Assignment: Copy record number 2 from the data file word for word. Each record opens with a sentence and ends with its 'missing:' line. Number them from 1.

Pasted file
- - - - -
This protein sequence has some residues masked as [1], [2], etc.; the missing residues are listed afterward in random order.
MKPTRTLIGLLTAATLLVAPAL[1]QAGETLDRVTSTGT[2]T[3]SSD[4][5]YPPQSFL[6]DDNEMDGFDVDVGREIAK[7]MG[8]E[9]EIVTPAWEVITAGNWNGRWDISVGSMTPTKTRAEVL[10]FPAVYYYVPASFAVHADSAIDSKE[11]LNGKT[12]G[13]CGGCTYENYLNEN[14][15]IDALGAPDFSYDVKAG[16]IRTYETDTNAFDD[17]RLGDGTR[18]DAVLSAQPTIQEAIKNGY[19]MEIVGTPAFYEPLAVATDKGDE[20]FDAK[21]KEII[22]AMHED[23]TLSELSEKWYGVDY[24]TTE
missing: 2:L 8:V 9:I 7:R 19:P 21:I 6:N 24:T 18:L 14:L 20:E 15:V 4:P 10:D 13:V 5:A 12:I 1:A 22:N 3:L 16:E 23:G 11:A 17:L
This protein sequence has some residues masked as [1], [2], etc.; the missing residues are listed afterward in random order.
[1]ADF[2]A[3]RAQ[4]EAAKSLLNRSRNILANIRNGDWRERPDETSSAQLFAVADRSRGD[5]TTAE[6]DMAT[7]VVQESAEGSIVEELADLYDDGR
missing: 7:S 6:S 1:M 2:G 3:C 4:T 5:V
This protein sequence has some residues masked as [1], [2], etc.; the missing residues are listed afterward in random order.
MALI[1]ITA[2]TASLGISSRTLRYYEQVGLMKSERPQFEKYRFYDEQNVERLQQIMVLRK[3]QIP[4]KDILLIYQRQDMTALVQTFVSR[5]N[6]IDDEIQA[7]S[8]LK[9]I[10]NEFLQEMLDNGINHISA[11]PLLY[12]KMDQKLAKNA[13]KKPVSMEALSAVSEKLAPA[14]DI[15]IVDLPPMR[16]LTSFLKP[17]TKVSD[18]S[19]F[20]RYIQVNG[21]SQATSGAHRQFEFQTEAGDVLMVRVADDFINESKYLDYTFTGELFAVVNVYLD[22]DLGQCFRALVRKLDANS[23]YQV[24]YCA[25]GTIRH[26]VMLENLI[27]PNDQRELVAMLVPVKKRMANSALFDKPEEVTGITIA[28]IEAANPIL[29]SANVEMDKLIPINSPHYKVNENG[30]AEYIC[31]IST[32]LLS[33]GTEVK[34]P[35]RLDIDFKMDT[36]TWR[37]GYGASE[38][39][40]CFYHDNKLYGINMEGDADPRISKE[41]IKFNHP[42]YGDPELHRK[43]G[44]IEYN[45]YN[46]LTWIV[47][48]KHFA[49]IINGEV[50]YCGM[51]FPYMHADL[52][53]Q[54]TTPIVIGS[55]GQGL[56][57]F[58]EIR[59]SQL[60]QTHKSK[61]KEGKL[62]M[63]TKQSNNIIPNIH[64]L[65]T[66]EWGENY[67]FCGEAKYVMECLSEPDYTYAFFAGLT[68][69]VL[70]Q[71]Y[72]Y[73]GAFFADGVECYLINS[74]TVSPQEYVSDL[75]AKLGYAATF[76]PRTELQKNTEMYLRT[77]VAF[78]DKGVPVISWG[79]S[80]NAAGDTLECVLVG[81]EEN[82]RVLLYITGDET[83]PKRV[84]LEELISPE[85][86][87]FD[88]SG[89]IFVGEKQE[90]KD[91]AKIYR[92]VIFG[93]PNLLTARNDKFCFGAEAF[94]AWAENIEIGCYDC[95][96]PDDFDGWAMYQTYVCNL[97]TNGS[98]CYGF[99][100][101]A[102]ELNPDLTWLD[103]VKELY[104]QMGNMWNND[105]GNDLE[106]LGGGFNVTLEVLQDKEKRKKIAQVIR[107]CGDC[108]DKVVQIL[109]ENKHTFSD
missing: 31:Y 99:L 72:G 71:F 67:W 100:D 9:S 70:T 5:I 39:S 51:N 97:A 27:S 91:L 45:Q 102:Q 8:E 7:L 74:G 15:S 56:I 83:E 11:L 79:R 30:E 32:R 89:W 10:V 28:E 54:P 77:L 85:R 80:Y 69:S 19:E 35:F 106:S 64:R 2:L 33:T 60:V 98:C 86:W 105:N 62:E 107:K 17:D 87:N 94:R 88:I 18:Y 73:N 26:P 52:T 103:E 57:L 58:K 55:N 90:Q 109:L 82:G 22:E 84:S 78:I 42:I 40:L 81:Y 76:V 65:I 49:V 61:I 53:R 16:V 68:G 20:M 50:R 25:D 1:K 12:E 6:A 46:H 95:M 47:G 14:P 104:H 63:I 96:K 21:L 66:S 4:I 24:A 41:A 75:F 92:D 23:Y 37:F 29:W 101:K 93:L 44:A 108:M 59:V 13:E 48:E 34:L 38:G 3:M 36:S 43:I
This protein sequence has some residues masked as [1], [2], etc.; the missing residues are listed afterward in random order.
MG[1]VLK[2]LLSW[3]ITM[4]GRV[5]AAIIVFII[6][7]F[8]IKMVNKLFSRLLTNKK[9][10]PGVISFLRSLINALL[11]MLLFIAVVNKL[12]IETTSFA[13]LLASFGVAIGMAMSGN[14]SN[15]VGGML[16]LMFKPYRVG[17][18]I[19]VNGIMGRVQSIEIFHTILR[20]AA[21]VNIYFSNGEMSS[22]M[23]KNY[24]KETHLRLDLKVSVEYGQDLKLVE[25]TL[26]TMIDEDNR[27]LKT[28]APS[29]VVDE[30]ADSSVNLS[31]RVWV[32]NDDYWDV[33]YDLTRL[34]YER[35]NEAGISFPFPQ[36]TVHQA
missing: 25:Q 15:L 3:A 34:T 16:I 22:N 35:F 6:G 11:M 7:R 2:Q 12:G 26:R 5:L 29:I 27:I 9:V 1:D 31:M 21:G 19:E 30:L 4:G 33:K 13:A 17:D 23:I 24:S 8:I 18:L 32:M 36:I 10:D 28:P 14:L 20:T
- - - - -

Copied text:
This protein sequence has some residues masked as [1], [2], etc.; the missing residues are listed afterward in random order.
[1]ADF[2]A[3]RAQ[4]EAAKSLLNRSRNILANIRNGDWRERPDETSSAQLFAVADRSRGD[5]TTAE[6]DMAT[7]VVQESAEGSIVEELADLYDDGR
missing: 7:S 6:S 1:M 2:G 3:C 4:T 5:V